Column 4: Procrastinate, 1st November 2002
Why go to the effort of doing something today, when you can safely put it off until tomorrow and spend today happily vegetating, drinking beer and wallowing in your own filth? Who knows, you could be decapitated by a stray Frisbee tomorrow, and you’re not going to be thanking yourself for spending your last day alive doing Problem Sheet 18 then, are you?
If a new form of life evolves from a piece of leftover pizza, multiplies rapidly and sends an army of giant killer lobsters to take over London armed with garden forks, and then, as one of the foul-breathed, large-pincered pink crustaceans grabs you by the throat, will your last words, as he jabs those three prongs into your spine, be “Thank god I handed that lab report in early”?
Probably not. No, my advice is just to put off whatever you can for as long as possible. And keep a large pan of water always on the boil. You never know when the lobsters will come.
When they do come, hopefully it will be in the afternoon. Mornings are just too painful. What fool decided the working day should begin at 9am? If some bastard timetables a lecture for 9am, that means I have to leave the house at 8.10, and if I’m going to be ready to go, fully prepared, clean, fresh, fragrant and dressed before I leave, that means I have to get out of bed at 8.07. That’s at least six hours before a man should naturally wake, and the results can clearly be seen in lectures.
At school, you were told off for falling asleep in a lesson, and could expect to be on the receiving end of a well-aimed board rubber if you dozed off. But at university, you’re supposed to be mature enough to maintain consciousness throughout your education. Just like you’re supposed to be organised enough to get those problem sheets done without anybody having to check up on you. Carte blanche to do bugger all really. As students take advantage of their “responsibilities”, whole lecture theatres begin to resemble dormitories, or perhaps the scene of a carbon monoxide leak, with students unconscious on A4 pads and a man at the front shouting mad gibberish.
You know when you’re falling asleep and you get random sentences coming into your head? Well, maybe it’s just me, but if it’s 9am and you’re trying to write lecture notes, you have to be careful not to let the brain noise get in the way of what you’re supposed to be studying. If you’re not careful, you can end up writing notes like “In time t, if an energy E is transferred to the man standing on the brick goalpost with his battered, gelatinous hand clenched around a whale’s kidney, the conjecture is true for all k.” That’s not much help come revision time – you can’t write that in an exam. Perhaps I should have done a Philosophy degree. Then maybe nobody would notice.
Column 3: Cash, 26th October 2002
Being a student is all about coping with a small budget, and if you’re especially thrifty, you can usually stretch out a year’s student loan to cover your expenses in London for about three weeks.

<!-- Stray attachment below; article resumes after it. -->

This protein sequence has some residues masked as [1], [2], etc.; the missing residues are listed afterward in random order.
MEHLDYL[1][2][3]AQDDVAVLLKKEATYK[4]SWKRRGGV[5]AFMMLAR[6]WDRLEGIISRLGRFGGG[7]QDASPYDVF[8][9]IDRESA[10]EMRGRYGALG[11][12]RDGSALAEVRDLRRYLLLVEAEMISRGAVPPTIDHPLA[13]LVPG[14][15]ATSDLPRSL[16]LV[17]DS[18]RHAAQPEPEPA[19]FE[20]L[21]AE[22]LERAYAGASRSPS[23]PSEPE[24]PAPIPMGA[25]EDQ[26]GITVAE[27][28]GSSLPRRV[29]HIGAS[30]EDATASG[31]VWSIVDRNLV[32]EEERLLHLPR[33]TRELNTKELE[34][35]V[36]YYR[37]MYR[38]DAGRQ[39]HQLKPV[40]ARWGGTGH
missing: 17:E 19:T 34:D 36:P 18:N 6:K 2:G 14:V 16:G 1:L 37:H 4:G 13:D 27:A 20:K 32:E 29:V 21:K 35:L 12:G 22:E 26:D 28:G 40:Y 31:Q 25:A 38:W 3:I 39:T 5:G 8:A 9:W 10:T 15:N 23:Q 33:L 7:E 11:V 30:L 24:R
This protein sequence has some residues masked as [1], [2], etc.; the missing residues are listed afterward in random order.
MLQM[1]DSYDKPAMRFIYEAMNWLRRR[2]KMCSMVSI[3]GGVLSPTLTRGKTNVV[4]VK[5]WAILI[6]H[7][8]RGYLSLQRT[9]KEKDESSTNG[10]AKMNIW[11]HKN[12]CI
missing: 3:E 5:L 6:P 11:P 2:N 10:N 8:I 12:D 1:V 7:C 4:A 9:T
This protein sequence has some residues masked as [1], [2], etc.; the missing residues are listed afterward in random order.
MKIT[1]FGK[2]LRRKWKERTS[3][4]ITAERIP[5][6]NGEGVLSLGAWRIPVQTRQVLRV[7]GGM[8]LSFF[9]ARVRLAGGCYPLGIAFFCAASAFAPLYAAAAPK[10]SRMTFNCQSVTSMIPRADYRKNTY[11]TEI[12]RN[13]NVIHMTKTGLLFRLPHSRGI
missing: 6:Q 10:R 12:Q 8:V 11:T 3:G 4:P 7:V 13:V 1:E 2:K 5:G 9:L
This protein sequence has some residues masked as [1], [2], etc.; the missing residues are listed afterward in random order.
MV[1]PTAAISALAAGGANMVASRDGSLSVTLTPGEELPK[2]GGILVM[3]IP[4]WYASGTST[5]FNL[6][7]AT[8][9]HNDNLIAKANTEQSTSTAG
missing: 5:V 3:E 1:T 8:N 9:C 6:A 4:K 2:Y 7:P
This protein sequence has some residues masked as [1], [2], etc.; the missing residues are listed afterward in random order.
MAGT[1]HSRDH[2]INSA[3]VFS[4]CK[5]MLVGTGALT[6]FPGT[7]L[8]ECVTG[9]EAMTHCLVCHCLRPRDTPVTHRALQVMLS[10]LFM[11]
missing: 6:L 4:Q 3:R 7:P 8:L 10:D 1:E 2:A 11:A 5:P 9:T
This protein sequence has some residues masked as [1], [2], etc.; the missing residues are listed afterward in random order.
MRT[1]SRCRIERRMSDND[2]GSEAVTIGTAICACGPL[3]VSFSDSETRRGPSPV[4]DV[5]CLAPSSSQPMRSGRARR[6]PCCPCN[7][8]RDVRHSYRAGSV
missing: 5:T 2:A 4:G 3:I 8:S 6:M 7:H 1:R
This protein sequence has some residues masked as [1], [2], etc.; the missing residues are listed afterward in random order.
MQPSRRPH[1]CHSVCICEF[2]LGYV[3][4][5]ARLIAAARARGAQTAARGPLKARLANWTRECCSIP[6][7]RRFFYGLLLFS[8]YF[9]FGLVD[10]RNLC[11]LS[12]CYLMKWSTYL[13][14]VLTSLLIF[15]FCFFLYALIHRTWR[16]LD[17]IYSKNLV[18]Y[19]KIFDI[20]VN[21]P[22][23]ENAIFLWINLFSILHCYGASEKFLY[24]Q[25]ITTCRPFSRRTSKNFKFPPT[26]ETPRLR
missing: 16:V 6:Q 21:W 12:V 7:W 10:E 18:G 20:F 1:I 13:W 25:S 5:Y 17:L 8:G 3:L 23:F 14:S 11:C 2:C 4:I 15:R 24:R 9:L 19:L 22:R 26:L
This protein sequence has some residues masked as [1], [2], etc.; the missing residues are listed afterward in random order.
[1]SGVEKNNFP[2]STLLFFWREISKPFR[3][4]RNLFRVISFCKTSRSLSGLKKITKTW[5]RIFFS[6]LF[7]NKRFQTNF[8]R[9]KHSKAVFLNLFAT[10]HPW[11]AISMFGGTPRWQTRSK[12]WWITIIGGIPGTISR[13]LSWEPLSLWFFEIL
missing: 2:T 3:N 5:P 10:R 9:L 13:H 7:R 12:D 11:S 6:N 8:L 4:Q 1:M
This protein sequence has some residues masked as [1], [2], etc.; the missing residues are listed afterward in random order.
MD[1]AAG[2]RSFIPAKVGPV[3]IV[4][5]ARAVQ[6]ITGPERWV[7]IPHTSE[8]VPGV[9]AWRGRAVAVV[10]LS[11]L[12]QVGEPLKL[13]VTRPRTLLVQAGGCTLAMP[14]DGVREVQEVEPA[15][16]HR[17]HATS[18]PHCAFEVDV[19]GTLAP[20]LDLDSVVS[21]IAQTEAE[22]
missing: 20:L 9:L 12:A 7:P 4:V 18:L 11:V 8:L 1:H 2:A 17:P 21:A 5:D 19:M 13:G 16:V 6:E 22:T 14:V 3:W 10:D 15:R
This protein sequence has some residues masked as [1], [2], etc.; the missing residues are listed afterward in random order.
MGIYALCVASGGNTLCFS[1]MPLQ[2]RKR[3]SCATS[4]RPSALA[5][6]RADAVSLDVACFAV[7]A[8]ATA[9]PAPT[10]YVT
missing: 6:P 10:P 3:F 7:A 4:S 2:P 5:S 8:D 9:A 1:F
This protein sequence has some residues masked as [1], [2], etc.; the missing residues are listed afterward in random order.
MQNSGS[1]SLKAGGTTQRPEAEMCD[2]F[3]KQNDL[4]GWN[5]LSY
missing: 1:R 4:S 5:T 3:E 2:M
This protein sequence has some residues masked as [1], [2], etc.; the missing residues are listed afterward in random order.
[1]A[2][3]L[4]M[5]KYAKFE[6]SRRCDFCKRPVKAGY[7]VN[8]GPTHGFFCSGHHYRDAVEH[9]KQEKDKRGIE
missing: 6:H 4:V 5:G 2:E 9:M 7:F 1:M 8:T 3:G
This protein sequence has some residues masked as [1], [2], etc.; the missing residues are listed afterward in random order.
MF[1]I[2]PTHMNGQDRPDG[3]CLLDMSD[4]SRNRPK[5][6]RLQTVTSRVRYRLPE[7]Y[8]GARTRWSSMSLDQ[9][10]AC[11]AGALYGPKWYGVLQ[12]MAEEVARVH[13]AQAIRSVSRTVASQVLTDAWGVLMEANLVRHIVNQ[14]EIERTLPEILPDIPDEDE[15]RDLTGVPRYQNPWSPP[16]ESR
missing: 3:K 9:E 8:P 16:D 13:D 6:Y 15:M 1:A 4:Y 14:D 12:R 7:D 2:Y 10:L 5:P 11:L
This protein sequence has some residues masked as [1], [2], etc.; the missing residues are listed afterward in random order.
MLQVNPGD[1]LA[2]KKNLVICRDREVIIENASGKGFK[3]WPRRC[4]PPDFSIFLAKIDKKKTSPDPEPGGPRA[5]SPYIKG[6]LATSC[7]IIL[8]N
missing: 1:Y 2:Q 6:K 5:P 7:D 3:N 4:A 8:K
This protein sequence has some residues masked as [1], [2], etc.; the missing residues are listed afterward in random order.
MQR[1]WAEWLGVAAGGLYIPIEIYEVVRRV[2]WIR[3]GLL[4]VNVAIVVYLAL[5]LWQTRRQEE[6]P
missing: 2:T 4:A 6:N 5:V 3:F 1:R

As a very old man once mumbled to me when I asked him for financial advice, “look after the penis, and the pandas will look after themselves”. I don’t know what he meant either, and it cost me my job at the local zoo, but perhaps he was telling me it was a good idea to save money wherever I can (and not, as I thought, to expose myself in the penguin enclosure).
So, how to stem the flow of cash from your wallet into the outside world? First, get your food expenditure down to a minimum. Vegetables are cheap. I bought an onion the other day. I got home and looked at the receipt, and it cost 8p. Now, on its own, that wasn’t a very nice meal at all, and I probably should have bought some indigestion tablets to go with it, but at least it hardly cost me anything.
Second, scrimp on rent by living in a rat-infested cesspool. Being London, this means you could have had a fifty-bedroom palace in Leeds for the same amount, but try not to worry. You can blow all that hard-saved cash by drowning the sorrows of your miserable existence down the pub. Excellent.
Of course, poverty breeds crime, which is probably why I was plagued by theft when I was in halls. I was particularly distressed by the loss of four Cornish Pasties. When I noticed my milk was going missing, I devised a cunning plan.
No doubt several of you are also experiencing milk loss, so do what I did: wait until you’ve only got a few centimetres of milk left and dilute it with water until you’ve got half a bottle full. This way you don’t end up wasting much real milk, and it looks pretty much the same. Next, take your 1kg tub of table salt and pour as much in as you can be bothered to. Shake it up, and voila. If you’ve put enough salt in, even a splash in some tea will be heartily disgusting. The only thing left to do is tempt your milk thief, and there is nothing more tempting to somebody who is looking to steal some milk than a big sign attached to some milk, saying “PLEASE DO NOT STEAL MY MILK”. So, try that. No need to wait around – you should be able to hear the retching from your bedroom.
Of course it’s not just students who face financial hardship – the recent announcement of the plan for top-up fees shows Imperial is on a diet of Tesco Value Beans too. The rector thinks the answer is charging students more, but here’s a crazy idea – why doesn’t College spend less? If it means cutting out a few lectures, so be it. It’s a sacrifice I’m willing to make.
Column 2: Food, 19th October 2002